BIOTECH 7001 - Drug Discovery and Development

North Terrace Campus - Semester 1 - 2017

Societies across the world are looking to combat a greater range of human diseases but at the same time contain spiralling healthcare costs. This, together with global competition and increasing regulatory standards, puts enormous pressure on the pharmaceutical industry to discover and develop a greater number of therapeutic candidates even faster and cheaper than ever before. This course develops the key themes in the drug discovery and development pipeline and highlights the multi-disciplinary nature of the research and development process. Topics include: Target identification and validation, Hit discovery, Hit-to-lead optimisation, pre-clinical and clinical testing, regulatory and manufacturing considerations.

  • General Course Information
    Course Details
    Course Code BIOTECH 7001
    Course Drug Discovery and Development
    Coordinating Unit School of Biological Sciences
    Term Semester 1
    Level Postgraduate Coursework
    Location/s North Terrace Campus
    Units 3
    Contact Up to 4 hours per week
    Available for Study Abroad and Exchange N
    Assumed Knowledge BIOCHEM 2500 or equivalent
    Restrictions Available to GCBIBIOM, GDBIBIOM, MBIBIOM students only
    Course Description Societies across the world are looking to combat a greater range of human diseases but at the same time contain spiralling healthcare costs. This, together with global competition and increasing regulatory standards, puts enormous pressure on the pharmaceutical industry to discover and develop a greater number of therapeutic candidates even faster and cheaper than ever before.
    This course develops the key themes in the drug discovery and development pipeline and highlights the multi-disciplinary nature of the research and development process. Topics include: Target identification and validation, Hit discovery, Hit-to-lead optimisation, pre-clinical and clinical testing, regulatory and manufacturing considerations.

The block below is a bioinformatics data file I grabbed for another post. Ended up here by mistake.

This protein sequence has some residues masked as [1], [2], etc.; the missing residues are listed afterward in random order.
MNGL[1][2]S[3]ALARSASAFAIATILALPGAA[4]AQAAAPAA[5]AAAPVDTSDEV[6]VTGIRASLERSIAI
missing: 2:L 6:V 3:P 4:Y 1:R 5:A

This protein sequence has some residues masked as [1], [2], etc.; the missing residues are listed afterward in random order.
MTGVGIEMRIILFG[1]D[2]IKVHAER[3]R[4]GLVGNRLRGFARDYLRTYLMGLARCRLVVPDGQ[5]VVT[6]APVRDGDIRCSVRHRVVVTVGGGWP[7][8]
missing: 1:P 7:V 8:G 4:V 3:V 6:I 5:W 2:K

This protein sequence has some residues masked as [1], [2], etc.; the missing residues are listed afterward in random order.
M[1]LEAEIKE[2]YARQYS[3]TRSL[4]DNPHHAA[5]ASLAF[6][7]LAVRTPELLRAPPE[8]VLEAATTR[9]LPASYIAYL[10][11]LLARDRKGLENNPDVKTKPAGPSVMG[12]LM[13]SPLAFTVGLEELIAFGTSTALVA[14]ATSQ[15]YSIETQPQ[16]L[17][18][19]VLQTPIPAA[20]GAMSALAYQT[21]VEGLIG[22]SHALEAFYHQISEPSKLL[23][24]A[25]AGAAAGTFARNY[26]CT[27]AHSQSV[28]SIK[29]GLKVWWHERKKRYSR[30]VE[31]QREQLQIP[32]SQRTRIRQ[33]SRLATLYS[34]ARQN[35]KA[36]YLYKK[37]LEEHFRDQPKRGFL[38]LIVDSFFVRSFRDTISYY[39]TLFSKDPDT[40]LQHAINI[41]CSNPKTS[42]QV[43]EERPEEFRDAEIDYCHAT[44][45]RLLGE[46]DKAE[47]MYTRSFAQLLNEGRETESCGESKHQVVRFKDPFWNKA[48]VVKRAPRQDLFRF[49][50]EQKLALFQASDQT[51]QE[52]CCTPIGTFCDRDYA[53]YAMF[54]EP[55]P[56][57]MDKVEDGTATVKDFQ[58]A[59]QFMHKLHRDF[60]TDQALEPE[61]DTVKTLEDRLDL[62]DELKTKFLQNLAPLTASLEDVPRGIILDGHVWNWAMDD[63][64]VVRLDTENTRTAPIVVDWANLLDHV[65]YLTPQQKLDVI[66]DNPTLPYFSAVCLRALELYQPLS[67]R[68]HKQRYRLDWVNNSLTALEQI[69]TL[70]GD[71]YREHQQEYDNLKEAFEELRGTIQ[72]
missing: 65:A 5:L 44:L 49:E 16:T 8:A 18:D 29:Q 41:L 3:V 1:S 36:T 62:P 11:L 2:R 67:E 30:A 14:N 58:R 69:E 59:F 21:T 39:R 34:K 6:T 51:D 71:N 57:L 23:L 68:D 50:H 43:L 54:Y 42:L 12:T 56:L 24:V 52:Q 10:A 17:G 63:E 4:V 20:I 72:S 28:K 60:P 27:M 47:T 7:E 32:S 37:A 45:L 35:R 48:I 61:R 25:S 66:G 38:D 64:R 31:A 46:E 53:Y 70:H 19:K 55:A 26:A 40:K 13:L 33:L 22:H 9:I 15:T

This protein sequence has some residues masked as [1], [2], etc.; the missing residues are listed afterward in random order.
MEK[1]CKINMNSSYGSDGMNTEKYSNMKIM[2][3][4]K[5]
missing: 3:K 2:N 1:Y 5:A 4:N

Course Staff

    Course Coordinator: Dr Grant Booker

    Course Timetable

    The full timetable of all activities for this course can be accessed from Course Planner.

  • Learning Outcomes
    Course Learning Outcomes
    A successful student should be able to:

    1 Demonstrate an awareness of the current approaches to global drug discovery and their advantages and limitations.
    2 Demonstrate an understanding of the steps involved in the drug discovery and design process
    3 Demonstrate an awareness of the important contributions the different discipline areas make to the drug discovery and development process.
    4 Critically analyse biological pathways for their potential as drug targets for a given disease.
    5 Demonstrate the ability to use evidence-based approaches to guide decision making during the drug discovery and development process.
    6 Demonstrate an understanding of the importance of strict quality control and regulation in the drug development process, and an awareness of issues associated with the manufacturing of medicines such as good manufacturing practice.
    7 Critically analyse and integrate information from the scientific literature.
    8 Present to an audience in summary the critical evaluation of the scientific literature and experimental data
    University Graduate Attributes

    This course will provide students with an opportunity to develop the Graduate Attribute(s) specified below:

    University Graduate Attribute Course Learning Outcome(s)